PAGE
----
Mike: I started at 13 years old on a grease truck and worked all my way through labors. And when I graduated from college, I was never asked by my dad if I wanted to come into the business. And I never asked him. It was a weird dynamic, but I just knew that I would do it. I don’t know if that’s how it’s going to work for my kids. It certainly did with my oldest. But for the other three, I’m trying to set the foundation so that it’s there if they want it.
I had a breakthrough the other day. My youngest son, who’s now a junior in high school, acknowledged that my efforts to ensure peace among his siblings is working. He said, “I’m so excited to be able to work with my brothers when I get out of school.”
Eric: That’s some deep insight right there.
Mike: Absolutely. I’ve also taken into account each of their personalities. My son Mario is exactly like my father: 100 percent energy, passion, and makes decisions. He’s a go-getter who wants to take risks. And my other children, not so much. I have to work with Mario on being a consensus builder. To bring everybody along. I tell him, “Working with siblings in this business, you can’t just decide to go do something without bringing them with you.”
Eric: You’re making sure that your kids are earning it. That they’re not just daddy’s boys, showing up one day and getting the nice office, and the sweet truck, and everything.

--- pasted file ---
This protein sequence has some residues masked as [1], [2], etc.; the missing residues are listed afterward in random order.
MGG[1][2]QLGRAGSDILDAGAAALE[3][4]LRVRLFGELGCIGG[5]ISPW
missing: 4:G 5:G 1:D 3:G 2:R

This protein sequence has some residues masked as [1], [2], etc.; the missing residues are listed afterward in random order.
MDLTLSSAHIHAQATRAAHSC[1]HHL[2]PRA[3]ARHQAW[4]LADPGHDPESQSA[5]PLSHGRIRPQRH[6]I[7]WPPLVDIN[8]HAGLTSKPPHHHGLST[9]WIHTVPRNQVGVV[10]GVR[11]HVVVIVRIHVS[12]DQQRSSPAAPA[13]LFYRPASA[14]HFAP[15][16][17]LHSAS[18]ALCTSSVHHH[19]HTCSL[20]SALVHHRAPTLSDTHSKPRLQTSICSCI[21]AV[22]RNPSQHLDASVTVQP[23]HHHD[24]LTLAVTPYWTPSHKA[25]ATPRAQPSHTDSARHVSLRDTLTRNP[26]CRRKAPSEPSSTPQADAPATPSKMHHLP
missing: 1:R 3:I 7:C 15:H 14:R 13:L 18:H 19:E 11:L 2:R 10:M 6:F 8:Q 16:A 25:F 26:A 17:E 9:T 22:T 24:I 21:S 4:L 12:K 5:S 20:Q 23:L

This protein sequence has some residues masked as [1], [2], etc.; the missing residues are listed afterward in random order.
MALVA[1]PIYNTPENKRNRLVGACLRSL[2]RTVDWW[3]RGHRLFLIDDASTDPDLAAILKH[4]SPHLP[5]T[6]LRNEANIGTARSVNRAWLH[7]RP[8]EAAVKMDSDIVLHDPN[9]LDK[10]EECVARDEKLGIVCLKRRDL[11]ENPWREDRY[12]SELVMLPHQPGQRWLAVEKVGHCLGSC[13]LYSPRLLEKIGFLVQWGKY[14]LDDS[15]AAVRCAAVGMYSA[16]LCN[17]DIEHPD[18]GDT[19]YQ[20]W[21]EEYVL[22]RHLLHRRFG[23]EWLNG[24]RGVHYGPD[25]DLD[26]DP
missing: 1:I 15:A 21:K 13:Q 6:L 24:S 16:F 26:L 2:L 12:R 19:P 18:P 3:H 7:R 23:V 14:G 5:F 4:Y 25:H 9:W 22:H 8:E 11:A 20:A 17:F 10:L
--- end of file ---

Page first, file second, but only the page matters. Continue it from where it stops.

Mike: I gave it a lot of thought. I got my MBA, at night, when I was about three years out of college. I was working during the day. I did a case study on the Coors Beer family, and it doesn’t matter what your name is, with Coors you have to work your way up. If you were Peter Coors, you still had to interview for a management position, and you had to earn it.
But not everybody knows what they want to do when they come out of college. Many people, once they find a happy home, then they grow, and develop, and mature. If you worked your butt off, starting a construction company, do you really want to just give it to your kids? It’s a challenge to know where to fall on the issue. Maybe your kid’s not ready yet, or you want him to really earn it.
I get frustrated with some owners that want to drill their child into the ground and make them earn it. And by the time they do, they may say, “Hey, I’m out of here. I don’t want to deal with this anymore. All you do is beat me down, and I don’t even get to see the big picture.”